# Functional Programming with purrr

Functional programming is a programming methodology in which we construct programs by constructing and applying functions. More specifically in programs, we apply sequential pure functions rather than statements. A pure function is a function that accepts an input and produces a consistent value as an output. Also, during this process no augment or input stream is modified. Such functions are capable of doing a single operation but for carrying out complex operations we can combine them into sequences.

In this tutorial, we will discuss functional programming using purr. Nowadays, Functional programming is important to master due to its capability to solve complex problems.

## Functional programming in R

We can achieve functional programming in R using the purrr package. You can install the purrr package by using the below command in CRAN −

install.packages("purrr")


As you can see, we have installed purrr package successfully in our system.

## Map_() family functions

The purrr package provides us map_() family functions using which we can achieve functional programming to get the same outcome of for and while loops.

The map_() function has several forms. Let’s see them one by one −

### Syntax

This is the most fundamental function. It accepts a vector and a function as a parameter and then calls the function for each element in the vector. The syntax of this function is given below,

map(vector, function)


It accepts a vector and a function as a parameter. It returns a list as an output.

### Example

Consider a program given below,

# Import library
library("purrr")

# Create a vector
myVector <- c(8, 3, 7, 2, 11, 20)

# Define a function
subtractByThree <- function(x) x - 3

# Print the output list
print(map(myVector, subtractByThree))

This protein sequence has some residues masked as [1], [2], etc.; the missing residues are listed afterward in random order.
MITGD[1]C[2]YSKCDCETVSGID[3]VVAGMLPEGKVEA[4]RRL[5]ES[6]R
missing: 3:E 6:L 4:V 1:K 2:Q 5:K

### Output

[[1]]
[1] 5

[[2]]
[1] 0

[[3]]
[1] 4

[[4]]
[1] -1

[[5]]
[1] 8

[[6]]
[1] 17


As you can see in the above, a list is produced after subtracting three from all the elements of the given vector.

### Example

Now let us try to do the same thing again as we have done above but this time with loops. As you can see in the source code, this time it takes us to write more complex code in the case of loops.

# Create a vector
myVector <- c(8, 3, 7, 2, 11, 20)

# Create a list of size six
subtractByThree <- vector("list", 6)

# Iterate using a for loop
# and calculate the result
# for each value in the vector
for(currentNumber in seq_along(myVector)){
subtractByThree[[currentNumber]] <- myVector[currentNumber] - 3
}

# Print the list
print(subtractByThree)


### Output

[[1]]
[1] 5

[[2]]
[1] 0

[[3]]
[1] 4

[[4]]
[1] -1

[[5]]
[1] 8

[[6]]
[1] 17


As you can see above, a list is produced after subtracting three from all the elements of the given vector.

Therefore, we can say that using map() in code reduces the code size (as compared to loops), and also we don’t require to create an empty list to hold the results.

The map() function also provides us with simpler ways to extract elements from a vector on the basis of position and name. For example,

### Example

In the following program, we have created a list of lists and we are accessing elements using the position first and then using the header name.

# Import the library
library("purrr")

# Create a list of lists
myList <- list(list(data1 = 0.1, data2 = 1, data3 = "p"), list(data1 = 0.2, data2 = 4, data3 = "q"), list(data1 = 0.3, data2 = 8, data3 = "r")
)

# Access using position
map(myList, 2)


### Output

[[1]]
[1] 1

[[2]]
[1] 4

[[3]]
[1] 8


map(myList, "data3")


### Output

[[1]]
[1] "p"

[[2]]
[1] "q"

[[3]]
[1] "r"


As you can see above, second-position elements (using position) are printed first, and then the third-position (using header name) elements.

## The map_chr() function

### Syntax

As the name suggests, the map_char() function returns the atomic vector of strings. This function has the following syntax −

map_chr(vector, function)


It accepts a vector and a function as a parameter. It returns an atomic vector of strings.

### Example

Let us consider a program illustrating the working of this function −

# Import library
library("purrr")

# Create a vector
myVector <- c(8, 3, 7, 2, 11, 20)

# Define a function
subtractByThree <- function(x) x - 3

# Print the output list
print(map_chr(myVector, subtractByThree))


### Output

[1] "5.000000"  "0.000000"  "4.000000"  "-1.000000" "8.000000"  "17.000000"


As you can see in the output, the result of the operation is returned as a vector of strings.